The ostrich is the largest and heaviest living bird, weighing as much as 400 pounds (181 kilograms) and growing up to 10 feet (3 meters) tall. As it can’t fly. it’s built to run. Its long, thick, and powerful legs can cover great distances without much effort, and its feet have only two toes for greater speed.
Ostriches can sprint in short bursts up to 43 miles per hour (70 kilometers per hour), and they can maintain a speed of 30 mph (48 kph) for long periods of time, helping them escape nearly any predator. An ostrich’s kick is powerful enough to kill a lion.
Their diet is mostly plants, leaves, seeds and roots, but they’ll also eat insects and small animals like lizards.
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When courting the black-and-white male uses his striking coloring to attract a hen. He slowly sinks to the ground, almost like he’s bowing, then begins to wave and shake his wing feathers while moving his tail up and down. Then he approaches the female, holding his wings out and stomping to impress her. If she enjoys the show, she’ll mate with him.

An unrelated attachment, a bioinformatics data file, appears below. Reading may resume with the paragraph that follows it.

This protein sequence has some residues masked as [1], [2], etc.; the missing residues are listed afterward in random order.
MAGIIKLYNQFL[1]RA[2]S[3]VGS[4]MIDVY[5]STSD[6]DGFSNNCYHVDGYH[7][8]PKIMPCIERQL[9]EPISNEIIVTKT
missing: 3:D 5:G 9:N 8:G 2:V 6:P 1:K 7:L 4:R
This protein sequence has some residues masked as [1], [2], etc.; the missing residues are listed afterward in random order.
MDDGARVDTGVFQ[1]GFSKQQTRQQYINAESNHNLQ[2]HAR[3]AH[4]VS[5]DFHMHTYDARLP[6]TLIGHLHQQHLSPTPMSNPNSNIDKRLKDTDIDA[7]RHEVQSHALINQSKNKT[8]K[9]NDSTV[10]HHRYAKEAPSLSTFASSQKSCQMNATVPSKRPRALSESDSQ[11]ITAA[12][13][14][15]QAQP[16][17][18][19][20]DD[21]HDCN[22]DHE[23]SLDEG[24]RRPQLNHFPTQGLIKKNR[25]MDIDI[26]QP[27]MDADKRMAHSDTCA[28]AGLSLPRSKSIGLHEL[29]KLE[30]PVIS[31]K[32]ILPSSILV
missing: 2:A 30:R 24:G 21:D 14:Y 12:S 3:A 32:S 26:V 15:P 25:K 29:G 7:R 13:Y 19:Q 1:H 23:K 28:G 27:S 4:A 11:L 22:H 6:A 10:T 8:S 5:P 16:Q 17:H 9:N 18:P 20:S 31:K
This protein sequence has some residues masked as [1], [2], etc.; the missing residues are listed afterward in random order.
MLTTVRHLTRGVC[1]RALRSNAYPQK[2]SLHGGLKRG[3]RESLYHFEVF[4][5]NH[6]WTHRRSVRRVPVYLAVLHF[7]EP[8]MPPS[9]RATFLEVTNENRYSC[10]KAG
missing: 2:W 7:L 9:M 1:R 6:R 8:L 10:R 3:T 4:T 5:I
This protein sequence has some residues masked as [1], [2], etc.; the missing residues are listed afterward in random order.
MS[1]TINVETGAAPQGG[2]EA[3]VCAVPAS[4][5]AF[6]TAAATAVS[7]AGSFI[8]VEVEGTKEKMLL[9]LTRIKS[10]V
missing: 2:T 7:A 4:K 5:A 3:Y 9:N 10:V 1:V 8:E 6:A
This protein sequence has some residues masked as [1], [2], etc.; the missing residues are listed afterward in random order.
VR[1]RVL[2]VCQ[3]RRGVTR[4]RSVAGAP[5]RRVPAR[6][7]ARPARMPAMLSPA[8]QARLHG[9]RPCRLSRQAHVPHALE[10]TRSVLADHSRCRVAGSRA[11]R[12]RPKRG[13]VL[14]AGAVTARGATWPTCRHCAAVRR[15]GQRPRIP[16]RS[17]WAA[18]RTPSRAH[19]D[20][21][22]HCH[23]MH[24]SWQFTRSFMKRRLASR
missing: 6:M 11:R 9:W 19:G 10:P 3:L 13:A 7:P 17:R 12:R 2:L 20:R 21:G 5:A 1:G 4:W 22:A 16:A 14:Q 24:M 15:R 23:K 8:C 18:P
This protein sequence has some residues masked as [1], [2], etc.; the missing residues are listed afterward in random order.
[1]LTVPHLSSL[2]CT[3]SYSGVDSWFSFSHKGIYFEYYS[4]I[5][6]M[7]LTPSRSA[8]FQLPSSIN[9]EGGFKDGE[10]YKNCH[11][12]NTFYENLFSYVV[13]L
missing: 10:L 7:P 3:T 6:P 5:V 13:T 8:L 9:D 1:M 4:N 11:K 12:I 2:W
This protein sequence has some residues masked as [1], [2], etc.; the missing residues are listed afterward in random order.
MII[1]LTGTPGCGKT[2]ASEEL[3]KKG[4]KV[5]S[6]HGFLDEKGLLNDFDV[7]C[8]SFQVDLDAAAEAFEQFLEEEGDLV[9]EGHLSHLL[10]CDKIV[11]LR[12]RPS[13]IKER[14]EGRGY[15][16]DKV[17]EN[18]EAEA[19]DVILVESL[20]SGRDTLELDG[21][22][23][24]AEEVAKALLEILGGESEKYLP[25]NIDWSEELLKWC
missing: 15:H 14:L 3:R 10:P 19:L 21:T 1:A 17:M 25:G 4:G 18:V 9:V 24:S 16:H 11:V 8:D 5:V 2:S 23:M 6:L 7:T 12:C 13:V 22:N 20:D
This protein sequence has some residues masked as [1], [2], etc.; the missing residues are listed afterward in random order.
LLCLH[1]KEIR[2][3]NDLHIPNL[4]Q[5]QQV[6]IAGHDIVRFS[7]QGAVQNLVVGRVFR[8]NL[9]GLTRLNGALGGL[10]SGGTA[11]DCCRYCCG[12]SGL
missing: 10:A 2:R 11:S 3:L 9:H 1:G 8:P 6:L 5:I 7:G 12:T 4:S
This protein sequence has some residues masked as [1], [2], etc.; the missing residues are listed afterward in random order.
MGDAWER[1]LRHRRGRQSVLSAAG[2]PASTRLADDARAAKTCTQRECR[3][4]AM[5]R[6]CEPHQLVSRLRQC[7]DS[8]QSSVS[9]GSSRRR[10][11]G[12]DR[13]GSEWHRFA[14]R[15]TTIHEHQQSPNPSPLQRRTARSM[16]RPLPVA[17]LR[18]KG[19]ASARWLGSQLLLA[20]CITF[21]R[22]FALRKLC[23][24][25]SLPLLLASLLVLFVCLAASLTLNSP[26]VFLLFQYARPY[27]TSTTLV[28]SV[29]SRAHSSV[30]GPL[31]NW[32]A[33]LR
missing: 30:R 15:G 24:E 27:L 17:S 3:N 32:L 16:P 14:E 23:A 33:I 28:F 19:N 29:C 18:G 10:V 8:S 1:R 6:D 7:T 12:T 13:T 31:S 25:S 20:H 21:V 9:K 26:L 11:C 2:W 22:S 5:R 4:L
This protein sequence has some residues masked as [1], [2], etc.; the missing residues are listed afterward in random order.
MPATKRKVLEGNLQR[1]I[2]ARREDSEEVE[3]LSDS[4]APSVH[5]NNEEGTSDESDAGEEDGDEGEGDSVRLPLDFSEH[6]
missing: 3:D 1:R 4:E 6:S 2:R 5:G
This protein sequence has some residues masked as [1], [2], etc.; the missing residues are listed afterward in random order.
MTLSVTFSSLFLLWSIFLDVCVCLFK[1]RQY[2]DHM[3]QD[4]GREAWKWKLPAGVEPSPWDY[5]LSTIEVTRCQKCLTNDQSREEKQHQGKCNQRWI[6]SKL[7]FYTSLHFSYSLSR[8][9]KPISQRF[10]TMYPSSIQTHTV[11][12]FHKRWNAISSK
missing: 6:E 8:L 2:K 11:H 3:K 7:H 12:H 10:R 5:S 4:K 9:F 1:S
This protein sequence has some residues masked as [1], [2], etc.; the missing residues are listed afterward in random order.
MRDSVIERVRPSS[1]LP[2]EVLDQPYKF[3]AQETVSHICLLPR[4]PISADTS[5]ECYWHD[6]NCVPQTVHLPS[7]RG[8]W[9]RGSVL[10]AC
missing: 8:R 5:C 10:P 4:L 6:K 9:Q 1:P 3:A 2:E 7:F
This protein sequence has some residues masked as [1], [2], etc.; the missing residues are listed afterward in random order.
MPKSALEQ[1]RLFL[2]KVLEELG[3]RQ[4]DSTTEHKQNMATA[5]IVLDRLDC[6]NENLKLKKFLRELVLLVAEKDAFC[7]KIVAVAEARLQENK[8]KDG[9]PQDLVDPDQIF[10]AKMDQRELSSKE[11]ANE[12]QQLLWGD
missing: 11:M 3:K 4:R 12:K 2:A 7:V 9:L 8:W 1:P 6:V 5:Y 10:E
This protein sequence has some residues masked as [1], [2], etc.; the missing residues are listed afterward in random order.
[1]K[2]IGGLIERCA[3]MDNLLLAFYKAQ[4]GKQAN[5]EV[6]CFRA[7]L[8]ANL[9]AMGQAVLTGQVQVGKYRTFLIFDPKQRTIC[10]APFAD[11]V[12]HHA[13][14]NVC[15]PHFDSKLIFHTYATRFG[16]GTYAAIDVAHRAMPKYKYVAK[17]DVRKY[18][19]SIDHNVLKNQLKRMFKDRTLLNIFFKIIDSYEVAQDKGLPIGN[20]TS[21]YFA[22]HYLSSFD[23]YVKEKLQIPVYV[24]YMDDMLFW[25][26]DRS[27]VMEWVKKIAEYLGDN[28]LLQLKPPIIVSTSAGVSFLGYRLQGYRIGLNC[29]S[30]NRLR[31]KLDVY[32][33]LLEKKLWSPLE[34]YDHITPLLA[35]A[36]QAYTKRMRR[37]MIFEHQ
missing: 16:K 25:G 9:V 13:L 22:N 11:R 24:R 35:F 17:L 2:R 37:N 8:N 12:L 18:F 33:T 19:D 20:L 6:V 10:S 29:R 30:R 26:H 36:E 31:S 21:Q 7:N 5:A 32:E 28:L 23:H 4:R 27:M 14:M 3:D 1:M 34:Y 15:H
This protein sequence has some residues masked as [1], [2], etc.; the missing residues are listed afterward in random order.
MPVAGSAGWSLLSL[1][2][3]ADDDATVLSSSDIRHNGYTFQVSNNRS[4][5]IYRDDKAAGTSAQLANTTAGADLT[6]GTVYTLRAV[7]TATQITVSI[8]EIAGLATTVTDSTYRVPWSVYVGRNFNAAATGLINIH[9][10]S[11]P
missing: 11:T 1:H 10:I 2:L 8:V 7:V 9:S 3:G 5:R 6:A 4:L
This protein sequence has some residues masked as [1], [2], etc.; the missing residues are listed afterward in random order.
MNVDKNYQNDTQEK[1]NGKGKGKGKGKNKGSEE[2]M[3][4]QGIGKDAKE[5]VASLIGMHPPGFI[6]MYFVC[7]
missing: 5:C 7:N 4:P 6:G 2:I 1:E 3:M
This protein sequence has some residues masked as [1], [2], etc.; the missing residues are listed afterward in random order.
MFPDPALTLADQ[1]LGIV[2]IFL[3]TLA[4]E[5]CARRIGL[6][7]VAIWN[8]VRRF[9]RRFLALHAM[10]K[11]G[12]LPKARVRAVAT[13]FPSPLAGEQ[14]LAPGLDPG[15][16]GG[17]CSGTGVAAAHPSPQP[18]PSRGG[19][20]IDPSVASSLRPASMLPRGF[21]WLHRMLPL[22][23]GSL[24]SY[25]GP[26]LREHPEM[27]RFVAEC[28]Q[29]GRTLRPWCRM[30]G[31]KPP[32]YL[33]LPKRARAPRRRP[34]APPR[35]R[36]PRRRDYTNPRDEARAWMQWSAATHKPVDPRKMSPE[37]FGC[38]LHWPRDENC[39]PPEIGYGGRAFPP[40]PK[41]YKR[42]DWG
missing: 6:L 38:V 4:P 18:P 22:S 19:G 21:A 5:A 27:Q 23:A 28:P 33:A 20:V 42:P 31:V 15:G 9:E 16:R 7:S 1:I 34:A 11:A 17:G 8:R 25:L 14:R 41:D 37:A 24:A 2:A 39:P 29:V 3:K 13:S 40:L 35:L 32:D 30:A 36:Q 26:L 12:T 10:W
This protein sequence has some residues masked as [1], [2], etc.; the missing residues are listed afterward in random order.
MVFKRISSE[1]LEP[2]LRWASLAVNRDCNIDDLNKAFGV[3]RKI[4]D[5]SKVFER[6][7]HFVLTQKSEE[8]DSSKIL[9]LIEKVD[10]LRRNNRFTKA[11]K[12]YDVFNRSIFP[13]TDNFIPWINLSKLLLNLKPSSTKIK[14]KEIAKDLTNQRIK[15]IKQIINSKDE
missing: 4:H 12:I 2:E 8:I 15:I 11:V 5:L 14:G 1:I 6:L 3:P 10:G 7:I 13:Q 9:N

Ostriches lay the biggest egg in the world, weighing 3 pounds (1.3 kilograms) and measuring 6 inches (15 centimeters) in diameter. One ostrich egg is the equivalent of two-dozen chicken eggs.Male and female ostriches share the job of incubating eggs and caring for their chicks. Each female lays two to five eggs. The eggs hatch after about 40 days. A few days later the chicks leave the nest, really just a big scratch in the dirt, and travel with their parents. An adult ostrich will then take a chick under its wing — literally — to shelter it from sun, rain and predators.
Ostriches do not bury their heads in the sand. If a predator threatens its nest, an ostrich will flop to the ground and remain still, laying its head against the sand to try to blend in with it. Only its body is visible, so from a distance, it looks like the ostrich has buried its head in the sand.
Until the mid-1900s, wild ostriches lived in Africa, southwestern Asia and the Arabian Peninsula. Currently wild ostriches are only found in desert regions in Africa. In the 18th century, ostrich feathers were so popular in ladies’ fashion that the ostrich disappeared from all of North Africa. If not for ostrich farming, which began in 1838, the ostrich would probably be extinct.
Ostriches usually live for 30 to 40 years, and some live for more than 50 years.